I moved to Alaska in 1982, then to San Diego in 1987 to start a business, and then a family. In the 22 years of living out of the state, I only had the chance to visit Waldo a few brief times. I did come to Bend to visit family, but never had enough time for extended trips into the wilderness. I did have plenty of time to see what the influx of people and development was doing to Bend and the surrounding area, and it caused me great distress. I moved back to the land of my youth in 2009 to reconnect with the mountains, and raise my daughter near the forest that I loved so much. Part of my plan included actively engaging to help protect the forest and wild places that had given me so much in the first half of my life. That led me to the Sierra Club, and starting the Keep Waldo Wild campaign, and full circle to now.

On a July morning in 2009, I rose at 4 AM, packed my lunch, and headed for Waldo country to hike to Hidden Lake and up the Twins from the north side. As the cold air of pre-dawn hits my face, I am filled with excitement and anticipation of the day that lies ahead. I am returning to the site of my first backpack trip in 1961 with my Grandpa, where a Pine Martin ate bacon from my hand, and we spent several days exploring, fishing, and just being with the forest. So many places I had known and treasured had been lost to development and “progress”, and I was afraid that even this remote spot might have been altered by the influx of new people.

As I approach the spot where I camped on the shore of Charlton Lake with Grandpa in 1961, a wave of memories flood over me, and I am lost in a vortex of emotion. I spend the day hiking on and off the trail embraced by the forest welcoming me home after being gone for far too long. The forest envelops me completely, and speaks to the deepest part of my being. The day is magical and filled with wonder; a flock of hundreds of small birds I don’t recognize circles around me in a grove of ancient hemlocks, a pileated woodpecker drums on a tree, a cow elk and her calf walk by seemingly accepting me as just another part of the natural landscape. Through it all, the pulse of the forest beats in my chest, speaking to me, and in that silence in the rhythm of the forest, I commit to protect it from anything that would disrupt that perfect symmetry.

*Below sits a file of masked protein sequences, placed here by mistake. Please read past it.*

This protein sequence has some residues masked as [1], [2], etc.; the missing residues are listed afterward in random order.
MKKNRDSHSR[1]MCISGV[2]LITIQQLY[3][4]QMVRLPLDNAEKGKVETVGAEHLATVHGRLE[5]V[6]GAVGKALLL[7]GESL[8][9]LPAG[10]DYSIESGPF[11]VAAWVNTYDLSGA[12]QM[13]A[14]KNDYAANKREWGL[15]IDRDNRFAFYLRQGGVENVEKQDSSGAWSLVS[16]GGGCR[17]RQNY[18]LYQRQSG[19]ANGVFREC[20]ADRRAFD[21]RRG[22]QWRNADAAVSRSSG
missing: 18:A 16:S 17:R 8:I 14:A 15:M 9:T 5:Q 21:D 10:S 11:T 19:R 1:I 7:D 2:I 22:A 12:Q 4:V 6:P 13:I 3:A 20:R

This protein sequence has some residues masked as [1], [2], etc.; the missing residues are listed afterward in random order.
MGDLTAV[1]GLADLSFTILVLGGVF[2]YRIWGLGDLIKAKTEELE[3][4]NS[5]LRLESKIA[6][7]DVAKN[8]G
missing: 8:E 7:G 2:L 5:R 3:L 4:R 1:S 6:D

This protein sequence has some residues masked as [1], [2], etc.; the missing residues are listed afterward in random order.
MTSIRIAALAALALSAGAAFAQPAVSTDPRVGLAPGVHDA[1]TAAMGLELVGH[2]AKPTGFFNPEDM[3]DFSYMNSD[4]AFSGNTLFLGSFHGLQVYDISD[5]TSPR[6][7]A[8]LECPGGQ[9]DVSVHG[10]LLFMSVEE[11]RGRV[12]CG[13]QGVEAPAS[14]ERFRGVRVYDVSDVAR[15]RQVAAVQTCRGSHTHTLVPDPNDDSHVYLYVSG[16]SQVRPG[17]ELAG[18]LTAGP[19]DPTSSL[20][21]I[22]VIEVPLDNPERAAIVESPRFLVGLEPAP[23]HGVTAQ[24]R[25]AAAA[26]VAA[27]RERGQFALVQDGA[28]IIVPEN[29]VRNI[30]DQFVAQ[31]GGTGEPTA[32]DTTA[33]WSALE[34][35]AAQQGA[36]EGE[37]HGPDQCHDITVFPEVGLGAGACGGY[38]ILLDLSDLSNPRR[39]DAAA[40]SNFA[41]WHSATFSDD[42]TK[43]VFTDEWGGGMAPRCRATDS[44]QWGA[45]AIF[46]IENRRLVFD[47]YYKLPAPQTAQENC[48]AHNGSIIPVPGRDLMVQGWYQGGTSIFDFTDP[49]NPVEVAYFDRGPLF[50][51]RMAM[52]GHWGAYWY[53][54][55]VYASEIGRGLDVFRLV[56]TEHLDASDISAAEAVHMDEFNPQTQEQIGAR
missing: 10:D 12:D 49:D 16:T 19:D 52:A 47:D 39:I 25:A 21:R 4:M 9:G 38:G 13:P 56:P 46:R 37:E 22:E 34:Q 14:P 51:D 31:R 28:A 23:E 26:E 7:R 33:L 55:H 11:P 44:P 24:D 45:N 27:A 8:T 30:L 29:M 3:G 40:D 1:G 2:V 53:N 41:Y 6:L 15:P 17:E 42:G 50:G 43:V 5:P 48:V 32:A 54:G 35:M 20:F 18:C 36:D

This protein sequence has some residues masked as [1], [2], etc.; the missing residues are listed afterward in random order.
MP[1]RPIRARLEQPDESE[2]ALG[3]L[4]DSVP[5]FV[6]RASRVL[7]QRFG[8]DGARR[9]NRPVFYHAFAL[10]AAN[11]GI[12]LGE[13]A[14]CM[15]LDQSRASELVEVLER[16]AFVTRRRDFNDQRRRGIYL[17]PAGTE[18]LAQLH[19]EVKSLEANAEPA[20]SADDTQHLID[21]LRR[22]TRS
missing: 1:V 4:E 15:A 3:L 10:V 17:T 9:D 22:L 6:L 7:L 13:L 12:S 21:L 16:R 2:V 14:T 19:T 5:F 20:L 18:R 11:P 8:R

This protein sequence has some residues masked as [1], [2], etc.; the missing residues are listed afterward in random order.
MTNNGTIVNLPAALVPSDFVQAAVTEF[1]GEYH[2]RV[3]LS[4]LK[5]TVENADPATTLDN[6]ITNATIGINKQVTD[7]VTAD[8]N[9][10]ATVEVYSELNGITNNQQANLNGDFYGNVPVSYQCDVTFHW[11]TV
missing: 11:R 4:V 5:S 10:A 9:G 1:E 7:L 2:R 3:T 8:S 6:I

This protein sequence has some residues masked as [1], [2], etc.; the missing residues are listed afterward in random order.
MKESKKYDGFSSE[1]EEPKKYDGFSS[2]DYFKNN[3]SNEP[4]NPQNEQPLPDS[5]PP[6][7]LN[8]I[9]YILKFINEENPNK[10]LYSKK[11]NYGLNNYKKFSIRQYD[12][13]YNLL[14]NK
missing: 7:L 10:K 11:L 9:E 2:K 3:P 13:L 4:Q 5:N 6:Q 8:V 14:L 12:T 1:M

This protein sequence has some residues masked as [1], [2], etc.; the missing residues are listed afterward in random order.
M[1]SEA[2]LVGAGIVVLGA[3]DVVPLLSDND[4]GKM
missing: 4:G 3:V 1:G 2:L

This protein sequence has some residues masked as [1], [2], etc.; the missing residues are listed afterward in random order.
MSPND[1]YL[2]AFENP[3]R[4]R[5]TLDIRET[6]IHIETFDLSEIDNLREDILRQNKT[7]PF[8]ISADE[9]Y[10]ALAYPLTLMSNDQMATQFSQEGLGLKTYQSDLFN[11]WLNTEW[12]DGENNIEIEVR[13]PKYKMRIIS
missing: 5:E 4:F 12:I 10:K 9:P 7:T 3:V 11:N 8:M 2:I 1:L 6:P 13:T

The Keep Waldo Wild campaign was born on that day, and in the years since, has added many new voices to speak out for the forest and the animals that live there. Dear friends have joined the campaign, and we have had the privilege of showing new people the forest, leading them on hikes to many of the places I went in my youth. Just yesterday we accompanied Sierra Club Executive Director Michael Brune and his family as they experienced the area for the first time. The Sierra Club makes this campaign possible, and has been instrumental protecting the solitude of Waldo Lake from motorboats and floatplanes for others to experience and enjoy. The paddling community, horseback riders, mountain bikers, back country hunters and fisherman, the Waldo 100 endurance run, and other environmental groups have joined the campaign. Come and join us for our annual “Keep Waldo Wild” campout in August to hike, swim, canoe, bike, and share stories and food around the campfire. The forest needs your voice!

-- by David Stowe, Sierra Club Oregon volunteer